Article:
September 11. I can’t hear the date without a small shiver and a flash of sadness. I want to be able to fully celebrate the day. It’s my mother-in-law’s birthday, and I love her! We absolutely do celebrate the day and find happiness. But the memory of September 11, 2001 stops me cold.
I was a young, second-year teacher. I had walked into the hall to run and make some copies for my class of juniors who were quietly reading a short story from Hawthorne. A fellow teacher, Pam, stopped me.
“Lydia, there’s been an attack on the World Trade Center.”
I froze. “OK,” I said.
“Don’t tell your students. We’re going to wait until there’s more information.”
Again, “OK.” Then, because of my naivete, “What is the World Trade Center?”
Pam explained, quickly, the significance of the buildings and a little about what she knew had happened. I panicked. My mother was on a flight home from Philadelphia that day. Would she be ok? Was her plane affected?
Back I walked into my classroom where I faced my juniors. They had zero clue, and I followed directions. Not a word about the attack left my mouth. The bell rang, and they left.
The hallways were abuzz with discussion. No one else had listened to the rule of keeping quiet. So my nineteen students were walking out into oblivion and chaos.
The rest of the day, I attempted a semblance of order. We read Ibsen and quickly checked Yahoo! on my one Internet-connected computer. My students took a few minutes to talk and digest before I pulled them back to The Doll’s House and our reality.
Except it wasn’t reality.
Reality was fear outside of that school. Outside of our rural town.
That night, I went to dinner at the local pizza shop where the TV ran images and video almost non-stop. My stomach couldn’t relax.
Would they come here?
Every noise I heard outside had me nervous, and — not exaggerating — I was certain I would find “bad guys” in my bushes at night.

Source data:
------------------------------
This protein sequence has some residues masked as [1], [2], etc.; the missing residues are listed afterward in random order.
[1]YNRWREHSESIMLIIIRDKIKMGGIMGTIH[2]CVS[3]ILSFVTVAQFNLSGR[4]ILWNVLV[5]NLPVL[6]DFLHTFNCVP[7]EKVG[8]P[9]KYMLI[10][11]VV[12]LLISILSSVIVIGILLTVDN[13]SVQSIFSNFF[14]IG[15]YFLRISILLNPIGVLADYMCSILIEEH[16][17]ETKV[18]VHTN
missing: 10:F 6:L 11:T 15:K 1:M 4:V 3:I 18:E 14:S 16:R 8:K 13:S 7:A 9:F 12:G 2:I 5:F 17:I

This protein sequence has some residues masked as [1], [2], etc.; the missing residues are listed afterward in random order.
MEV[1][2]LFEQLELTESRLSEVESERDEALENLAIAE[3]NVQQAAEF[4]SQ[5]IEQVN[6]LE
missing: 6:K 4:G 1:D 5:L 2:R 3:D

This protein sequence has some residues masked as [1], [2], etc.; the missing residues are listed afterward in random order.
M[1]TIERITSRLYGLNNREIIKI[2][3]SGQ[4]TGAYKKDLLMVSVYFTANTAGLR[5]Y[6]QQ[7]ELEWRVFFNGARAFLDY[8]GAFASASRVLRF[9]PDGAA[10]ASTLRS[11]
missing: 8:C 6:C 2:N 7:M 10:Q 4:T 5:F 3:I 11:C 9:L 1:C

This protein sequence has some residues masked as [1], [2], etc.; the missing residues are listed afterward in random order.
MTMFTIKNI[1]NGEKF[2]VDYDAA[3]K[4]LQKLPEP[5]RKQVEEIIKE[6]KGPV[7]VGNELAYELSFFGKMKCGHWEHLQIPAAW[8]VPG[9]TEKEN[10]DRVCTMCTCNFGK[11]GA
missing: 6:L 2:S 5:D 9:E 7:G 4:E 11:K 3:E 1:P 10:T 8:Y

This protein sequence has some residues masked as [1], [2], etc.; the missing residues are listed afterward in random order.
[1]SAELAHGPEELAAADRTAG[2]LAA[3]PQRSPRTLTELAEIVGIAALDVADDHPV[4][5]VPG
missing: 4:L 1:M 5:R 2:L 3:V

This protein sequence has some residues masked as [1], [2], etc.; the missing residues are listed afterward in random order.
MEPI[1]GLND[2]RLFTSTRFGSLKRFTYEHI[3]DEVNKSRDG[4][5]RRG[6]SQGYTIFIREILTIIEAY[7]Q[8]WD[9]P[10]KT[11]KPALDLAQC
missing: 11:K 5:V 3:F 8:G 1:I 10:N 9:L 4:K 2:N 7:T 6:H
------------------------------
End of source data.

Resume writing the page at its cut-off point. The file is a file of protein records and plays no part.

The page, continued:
This many years later, I cringe when anyone who was either too young to remember or who wasn’t born yet declares the anniversary of September 11th to be unimportant. I will never, ever forget.
On a day like any other
amidst school bells
Nathaniel Hawthorne stories
Juniors learning what it meant to write
like an American
Our world came crumbling down
in two large ways and
“What does this mean?”
“How do I tell them?”
19 faces look back at me
curious about the next task
clueless as to what awaited them
outside the 4 safe walls of
Later, we searched for
found little except
Prayers and tears
streamed from all corners of the
an anniversary we didn’t want
Here we are.
Children who know nothing of that kind of
We want them shielded
never to know
that their world shattered
before they entered it.
We teach them.
My blogging friends and I linked up today using the theme of anniversaries. Let’s see what everyone else chose to write about:
September Twelfth by Karen of Baking in a Tornado
Another Year Has Passed by Dawn of Cognitive Script
Times Twenty by Diane of On the Border
Ten Years of a Lifetime by Sarah of My Brand of Crazy9/11, amreading, amwriting, anniversaries, anniversary, poetry